The Wildlife Acts 1976 to 2018 are the primary statutes designed to afford protection to the various species in the State and which set out the framework for dealing with wildlife crime. In addition, the European Communities (Birds and Natural Habitats) Regulations 2011 include provisions affording strict protection to a number of species and habitats.
Wildlife crime takes many forms ranging from persecution of badgers, illegal hunting of deer species, illegal hunting of hares with packs of dogs generally known as lurchers, trapping of wild birds such as native finches for illegal trade, willfully disturbing or destroying the eggs or nests of wild birds, poisoning of raptor species and the illegal cutting of hedges during the nesting season for birds.
While much wildlife crime is local we should not underestimate the dangers involved in investigating it as many perpetrators have links with other more serious crime.
Within my Department, the National Parks and Wildlife Service has responsibility for the protection and conservation of Ireland’s natural heritage, including species protection and biodiversity at national level. The NPWS is therefore dedicated to looking after our species and habitats and NPWS frontline conservation Rangers are deployed through a regional structure. Some of their work entails scientific research and survey work and the monitoring of compliance with national and European law in relation to nature conservation and wildlife crime across the country. The team also conduct patrols and site visits to enforce the various provisions of national and EU legislation and investigate reports of breaches of legislation including the various types of wildlife crime I have already described. My Department works closely with An Garda Síochána who are also specifically empowered under the Acts to investigate alleged wildlife crime offences and to prosecute as they see fit.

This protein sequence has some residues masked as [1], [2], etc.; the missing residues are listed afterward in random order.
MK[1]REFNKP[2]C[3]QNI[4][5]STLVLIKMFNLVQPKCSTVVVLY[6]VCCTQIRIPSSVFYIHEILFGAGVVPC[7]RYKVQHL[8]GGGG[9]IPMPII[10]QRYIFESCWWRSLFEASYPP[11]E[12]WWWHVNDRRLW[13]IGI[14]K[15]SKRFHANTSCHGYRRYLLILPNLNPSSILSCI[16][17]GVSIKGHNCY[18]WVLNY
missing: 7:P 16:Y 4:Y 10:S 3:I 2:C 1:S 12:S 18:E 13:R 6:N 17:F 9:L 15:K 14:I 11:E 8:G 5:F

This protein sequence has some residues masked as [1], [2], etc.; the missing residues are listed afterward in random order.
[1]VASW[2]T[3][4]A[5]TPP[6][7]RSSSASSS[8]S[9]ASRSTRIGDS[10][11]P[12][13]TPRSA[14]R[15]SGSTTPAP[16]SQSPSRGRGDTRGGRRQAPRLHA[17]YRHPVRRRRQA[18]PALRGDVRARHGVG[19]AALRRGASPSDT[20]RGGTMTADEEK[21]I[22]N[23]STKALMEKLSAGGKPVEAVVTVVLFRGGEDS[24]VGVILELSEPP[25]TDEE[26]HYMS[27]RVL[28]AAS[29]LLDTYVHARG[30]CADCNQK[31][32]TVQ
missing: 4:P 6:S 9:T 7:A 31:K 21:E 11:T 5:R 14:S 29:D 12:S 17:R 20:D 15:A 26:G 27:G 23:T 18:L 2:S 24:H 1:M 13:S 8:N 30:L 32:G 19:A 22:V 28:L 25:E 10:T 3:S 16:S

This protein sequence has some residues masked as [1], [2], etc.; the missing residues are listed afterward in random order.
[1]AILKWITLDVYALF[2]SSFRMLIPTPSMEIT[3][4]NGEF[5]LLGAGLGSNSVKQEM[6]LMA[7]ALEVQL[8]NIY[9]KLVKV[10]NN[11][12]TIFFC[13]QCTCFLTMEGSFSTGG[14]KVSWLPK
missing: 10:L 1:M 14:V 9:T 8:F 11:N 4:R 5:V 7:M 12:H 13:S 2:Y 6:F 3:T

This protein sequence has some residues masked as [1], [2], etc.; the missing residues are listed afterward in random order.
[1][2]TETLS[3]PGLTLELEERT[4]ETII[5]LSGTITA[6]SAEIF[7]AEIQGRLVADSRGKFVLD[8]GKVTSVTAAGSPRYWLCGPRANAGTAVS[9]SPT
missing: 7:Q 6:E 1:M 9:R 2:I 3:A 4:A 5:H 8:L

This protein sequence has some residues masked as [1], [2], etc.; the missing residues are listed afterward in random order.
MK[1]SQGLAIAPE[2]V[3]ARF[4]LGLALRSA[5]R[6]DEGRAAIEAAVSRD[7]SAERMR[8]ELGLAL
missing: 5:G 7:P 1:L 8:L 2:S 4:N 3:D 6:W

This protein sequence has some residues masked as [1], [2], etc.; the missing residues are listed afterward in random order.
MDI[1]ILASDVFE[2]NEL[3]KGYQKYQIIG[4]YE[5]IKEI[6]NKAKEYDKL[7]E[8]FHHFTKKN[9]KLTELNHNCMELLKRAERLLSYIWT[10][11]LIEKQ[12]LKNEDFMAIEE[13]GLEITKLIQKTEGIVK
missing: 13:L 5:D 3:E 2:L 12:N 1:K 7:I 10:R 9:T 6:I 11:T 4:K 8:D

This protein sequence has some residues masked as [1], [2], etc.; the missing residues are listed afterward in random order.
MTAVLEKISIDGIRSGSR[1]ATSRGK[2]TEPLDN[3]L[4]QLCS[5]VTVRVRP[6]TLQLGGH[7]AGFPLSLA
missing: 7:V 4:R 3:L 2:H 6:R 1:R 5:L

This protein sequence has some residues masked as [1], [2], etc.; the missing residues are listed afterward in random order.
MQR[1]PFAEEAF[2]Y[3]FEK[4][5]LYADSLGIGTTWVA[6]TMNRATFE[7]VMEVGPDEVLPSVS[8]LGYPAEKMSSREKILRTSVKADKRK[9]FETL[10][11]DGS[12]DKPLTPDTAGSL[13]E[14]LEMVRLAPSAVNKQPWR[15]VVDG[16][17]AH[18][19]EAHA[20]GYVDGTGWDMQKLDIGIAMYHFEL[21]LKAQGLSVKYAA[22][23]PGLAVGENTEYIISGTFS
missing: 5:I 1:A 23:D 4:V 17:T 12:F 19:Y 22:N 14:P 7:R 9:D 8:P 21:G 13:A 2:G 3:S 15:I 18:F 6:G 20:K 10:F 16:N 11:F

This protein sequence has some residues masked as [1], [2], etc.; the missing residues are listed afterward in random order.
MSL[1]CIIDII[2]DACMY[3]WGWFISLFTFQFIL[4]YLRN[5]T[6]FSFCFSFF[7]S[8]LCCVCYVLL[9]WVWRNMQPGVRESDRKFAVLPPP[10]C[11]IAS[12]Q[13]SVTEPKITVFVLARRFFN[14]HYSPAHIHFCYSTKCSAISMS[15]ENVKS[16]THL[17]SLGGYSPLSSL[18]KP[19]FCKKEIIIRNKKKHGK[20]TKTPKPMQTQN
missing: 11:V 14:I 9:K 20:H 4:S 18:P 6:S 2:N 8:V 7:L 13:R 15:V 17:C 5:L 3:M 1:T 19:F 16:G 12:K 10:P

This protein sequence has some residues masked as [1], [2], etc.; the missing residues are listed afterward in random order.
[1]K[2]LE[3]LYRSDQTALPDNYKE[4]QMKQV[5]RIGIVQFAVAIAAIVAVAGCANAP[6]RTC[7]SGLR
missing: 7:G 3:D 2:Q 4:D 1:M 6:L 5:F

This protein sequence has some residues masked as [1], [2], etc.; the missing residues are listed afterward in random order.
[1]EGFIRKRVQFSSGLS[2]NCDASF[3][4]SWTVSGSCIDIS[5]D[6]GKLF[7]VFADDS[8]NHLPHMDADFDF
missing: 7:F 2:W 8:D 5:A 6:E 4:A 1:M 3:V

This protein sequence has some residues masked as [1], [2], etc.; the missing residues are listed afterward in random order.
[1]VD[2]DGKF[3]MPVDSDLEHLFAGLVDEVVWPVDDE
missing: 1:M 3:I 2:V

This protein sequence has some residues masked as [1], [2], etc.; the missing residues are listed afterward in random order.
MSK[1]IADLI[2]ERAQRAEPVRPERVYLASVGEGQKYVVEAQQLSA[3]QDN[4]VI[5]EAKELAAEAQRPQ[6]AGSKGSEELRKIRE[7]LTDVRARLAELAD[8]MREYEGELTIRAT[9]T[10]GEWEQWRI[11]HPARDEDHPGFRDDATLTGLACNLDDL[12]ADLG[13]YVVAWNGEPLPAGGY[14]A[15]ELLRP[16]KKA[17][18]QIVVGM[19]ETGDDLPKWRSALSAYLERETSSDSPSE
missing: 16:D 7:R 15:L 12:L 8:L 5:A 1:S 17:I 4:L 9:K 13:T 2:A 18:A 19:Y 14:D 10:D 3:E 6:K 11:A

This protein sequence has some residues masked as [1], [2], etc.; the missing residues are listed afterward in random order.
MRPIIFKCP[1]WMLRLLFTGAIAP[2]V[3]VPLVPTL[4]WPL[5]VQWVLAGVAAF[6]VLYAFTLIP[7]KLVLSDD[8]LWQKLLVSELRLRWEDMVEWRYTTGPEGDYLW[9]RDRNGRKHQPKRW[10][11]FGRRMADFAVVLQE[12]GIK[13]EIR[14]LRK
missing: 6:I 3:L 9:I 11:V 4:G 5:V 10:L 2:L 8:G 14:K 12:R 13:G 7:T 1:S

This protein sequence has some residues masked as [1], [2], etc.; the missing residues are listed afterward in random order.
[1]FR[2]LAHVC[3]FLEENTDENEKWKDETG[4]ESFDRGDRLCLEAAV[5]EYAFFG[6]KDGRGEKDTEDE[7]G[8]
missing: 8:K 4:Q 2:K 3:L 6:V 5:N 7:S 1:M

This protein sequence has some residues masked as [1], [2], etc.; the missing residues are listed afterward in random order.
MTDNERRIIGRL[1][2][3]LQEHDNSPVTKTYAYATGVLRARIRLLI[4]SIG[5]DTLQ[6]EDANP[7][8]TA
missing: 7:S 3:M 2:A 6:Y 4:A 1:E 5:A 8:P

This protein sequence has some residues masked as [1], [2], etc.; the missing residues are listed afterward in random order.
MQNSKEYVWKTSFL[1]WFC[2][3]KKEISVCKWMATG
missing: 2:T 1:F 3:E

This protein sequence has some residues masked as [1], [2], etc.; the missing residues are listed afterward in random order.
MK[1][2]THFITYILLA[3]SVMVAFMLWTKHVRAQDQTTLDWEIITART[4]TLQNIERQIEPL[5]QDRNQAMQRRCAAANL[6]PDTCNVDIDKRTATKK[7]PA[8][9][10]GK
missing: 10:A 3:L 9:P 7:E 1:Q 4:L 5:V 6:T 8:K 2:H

In the period 2013 to date in 2019 some 80 prosecutions were taken by my Department for breaches of the Wildlife Acts. As far as counties Leitrim and Sligo are concerned while there have been no convictions for breaches of the Wildlife Acts since 2013 in these two counties, it is a fact while bringing perpetrators of crime to justice is important, the success of dealing with wildlife crime cannot be judged on this alone, as ensuring compliance in the first instance is clearly of critical importance.
Given the concerns that I have surrounding the nature of wildlife crime, an internal Wildlife Crime Group staffed by field staff and senior Departmental officials meets regularly, most recently last week. The Wildlife Crime Group has pursued many important initiatives including the organisation of a major Wildlife Crime Conference last year which was attended by An Garda Síochána and representatives from organisations in Britain and Northern Ireland dealing with wildlife crime.
I am also committed to ensuring that we continue our covert actions with other agencies, including An Garda Síochána and the I.S.P.C.A to counteract these illegal activities.